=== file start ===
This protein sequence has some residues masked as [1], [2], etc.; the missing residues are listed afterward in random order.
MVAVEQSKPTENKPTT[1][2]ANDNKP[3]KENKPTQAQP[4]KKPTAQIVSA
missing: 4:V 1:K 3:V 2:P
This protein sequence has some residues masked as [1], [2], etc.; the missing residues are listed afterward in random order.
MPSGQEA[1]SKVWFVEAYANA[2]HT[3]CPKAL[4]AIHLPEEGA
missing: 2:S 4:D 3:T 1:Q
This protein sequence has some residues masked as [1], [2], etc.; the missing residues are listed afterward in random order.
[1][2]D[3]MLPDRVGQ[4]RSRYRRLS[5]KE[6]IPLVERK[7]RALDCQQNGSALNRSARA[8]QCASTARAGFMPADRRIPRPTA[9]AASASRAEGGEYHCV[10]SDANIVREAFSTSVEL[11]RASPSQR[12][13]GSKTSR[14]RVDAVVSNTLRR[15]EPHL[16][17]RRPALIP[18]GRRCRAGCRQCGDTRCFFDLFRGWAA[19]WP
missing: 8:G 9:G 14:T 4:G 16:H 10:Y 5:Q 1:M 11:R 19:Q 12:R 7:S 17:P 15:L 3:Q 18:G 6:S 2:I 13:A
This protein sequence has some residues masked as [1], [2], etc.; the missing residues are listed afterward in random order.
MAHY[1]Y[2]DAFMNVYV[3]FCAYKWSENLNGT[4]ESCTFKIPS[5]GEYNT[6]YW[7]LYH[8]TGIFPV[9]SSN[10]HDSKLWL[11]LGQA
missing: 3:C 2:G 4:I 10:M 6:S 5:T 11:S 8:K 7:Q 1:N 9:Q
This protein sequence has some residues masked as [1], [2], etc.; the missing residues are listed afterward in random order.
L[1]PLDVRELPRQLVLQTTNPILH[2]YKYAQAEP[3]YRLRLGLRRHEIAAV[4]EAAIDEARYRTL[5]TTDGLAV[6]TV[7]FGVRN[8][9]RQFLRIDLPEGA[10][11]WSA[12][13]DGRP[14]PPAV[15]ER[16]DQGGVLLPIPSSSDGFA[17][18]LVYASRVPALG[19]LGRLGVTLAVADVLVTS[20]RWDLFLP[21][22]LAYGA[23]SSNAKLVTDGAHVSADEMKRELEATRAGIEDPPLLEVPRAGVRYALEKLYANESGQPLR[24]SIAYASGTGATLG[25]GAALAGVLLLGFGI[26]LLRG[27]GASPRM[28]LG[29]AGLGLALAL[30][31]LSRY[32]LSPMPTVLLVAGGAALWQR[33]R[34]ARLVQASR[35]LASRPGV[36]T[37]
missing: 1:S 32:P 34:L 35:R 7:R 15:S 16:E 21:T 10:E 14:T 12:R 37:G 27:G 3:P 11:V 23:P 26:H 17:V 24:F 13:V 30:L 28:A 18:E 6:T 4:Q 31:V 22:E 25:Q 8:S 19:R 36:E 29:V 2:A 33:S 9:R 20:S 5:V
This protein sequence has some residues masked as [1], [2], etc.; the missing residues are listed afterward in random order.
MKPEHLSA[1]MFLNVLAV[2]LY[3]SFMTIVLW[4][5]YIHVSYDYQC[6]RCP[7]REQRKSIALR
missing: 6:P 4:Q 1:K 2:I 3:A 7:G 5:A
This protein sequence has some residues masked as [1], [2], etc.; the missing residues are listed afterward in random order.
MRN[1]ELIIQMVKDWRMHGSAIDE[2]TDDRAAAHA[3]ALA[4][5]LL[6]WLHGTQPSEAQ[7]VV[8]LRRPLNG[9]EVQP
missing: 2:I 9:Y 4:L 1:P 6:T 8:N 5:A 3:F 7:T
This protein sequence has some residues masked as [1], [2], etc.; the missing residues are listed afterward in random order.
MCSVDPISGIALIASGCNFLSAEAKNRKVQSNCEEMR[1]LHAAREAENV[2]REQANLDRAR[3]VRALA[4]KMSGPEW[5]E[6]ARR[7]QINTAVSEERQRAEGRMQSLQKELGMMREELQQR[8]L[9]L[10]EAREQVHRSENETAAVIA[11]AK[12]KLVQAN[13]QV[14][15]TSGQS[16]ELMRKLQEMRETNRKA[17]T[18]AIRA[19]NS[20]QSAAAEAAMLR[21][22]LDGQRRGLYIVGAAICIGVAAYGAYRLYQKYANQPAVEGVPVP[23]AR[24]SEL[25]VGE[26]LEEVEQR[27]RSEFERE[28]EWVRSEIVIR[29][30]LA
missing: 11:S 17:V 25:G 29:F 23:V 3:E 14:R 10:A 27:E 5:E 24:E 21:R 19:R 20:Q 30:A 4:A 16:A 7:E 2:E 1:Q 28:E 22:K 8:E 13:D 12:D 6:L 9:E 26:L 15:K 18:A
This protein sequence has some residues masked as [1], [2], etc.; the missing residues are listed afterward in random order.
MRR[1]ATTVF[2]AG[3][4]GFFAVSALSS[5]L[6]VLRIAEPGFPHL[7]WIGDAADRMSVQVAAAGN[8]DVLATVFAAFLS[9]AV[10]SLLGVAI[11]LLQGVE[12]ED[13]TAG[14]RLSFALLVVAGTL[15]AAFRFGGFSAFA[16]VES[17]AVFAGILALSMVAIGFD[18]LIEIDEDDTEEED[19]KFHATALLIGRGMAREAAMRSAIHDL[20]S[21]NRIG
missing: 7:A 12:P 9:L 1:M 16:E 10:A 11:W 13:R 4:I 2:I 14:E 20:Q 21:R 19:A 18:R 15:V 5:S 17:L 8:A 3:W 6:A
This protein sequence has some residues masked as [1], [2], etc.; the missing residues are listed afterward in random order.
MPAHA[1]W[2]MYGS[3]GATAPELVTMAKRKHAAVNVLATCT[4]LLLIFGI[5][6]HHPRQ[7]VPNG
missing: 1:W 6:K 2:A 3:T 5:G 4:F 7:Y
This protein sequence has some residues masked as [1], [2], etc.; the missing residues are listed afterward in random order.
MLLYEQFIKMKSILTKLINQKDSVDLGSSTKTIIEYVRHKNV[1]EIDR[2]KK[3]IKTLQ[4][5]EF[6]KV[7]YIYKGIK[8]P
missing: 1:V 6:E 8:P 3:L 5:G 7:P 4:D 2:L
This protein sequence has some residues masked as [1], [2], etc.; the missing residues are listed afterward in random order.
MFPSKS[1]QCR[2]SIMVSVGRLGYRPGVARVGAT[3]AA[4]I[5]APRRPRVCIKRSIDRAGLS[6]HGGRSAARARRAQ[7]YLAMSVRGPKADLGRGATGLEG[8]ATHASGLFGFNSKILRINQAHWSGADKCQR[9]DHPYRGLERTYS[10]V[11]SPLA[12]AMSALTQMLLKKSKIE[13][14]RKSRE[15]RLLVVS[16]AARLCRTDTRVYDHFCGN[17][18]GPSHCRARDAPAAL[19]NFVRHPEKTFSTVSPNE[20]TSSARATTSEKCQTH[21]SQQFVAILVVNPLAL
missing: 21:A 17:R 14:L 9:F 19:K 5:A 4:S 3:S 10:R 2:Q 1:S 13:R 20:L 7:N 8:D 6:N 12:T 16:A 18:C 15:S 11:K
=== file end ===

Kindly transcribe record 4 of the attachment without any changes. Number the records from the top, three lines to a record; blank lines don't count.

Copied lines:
This protein sequence has some residues masked as [1], [2], etc.; the missing residues are listed afterward in random order.
MAHY[1]Y[2]DAFMNVYV[3]FCAYKWSENLNGT[4]ESCTFKIPS[5]GEYNT[6]YW[7]LYH[8]TGIFPV[9]SSN[10]HDSKLWL[11]LGQA
missing: 3:C 2:G 4:I 10:M 6:S 5:T 11:S 8:K 7:Q 1:N 9:Q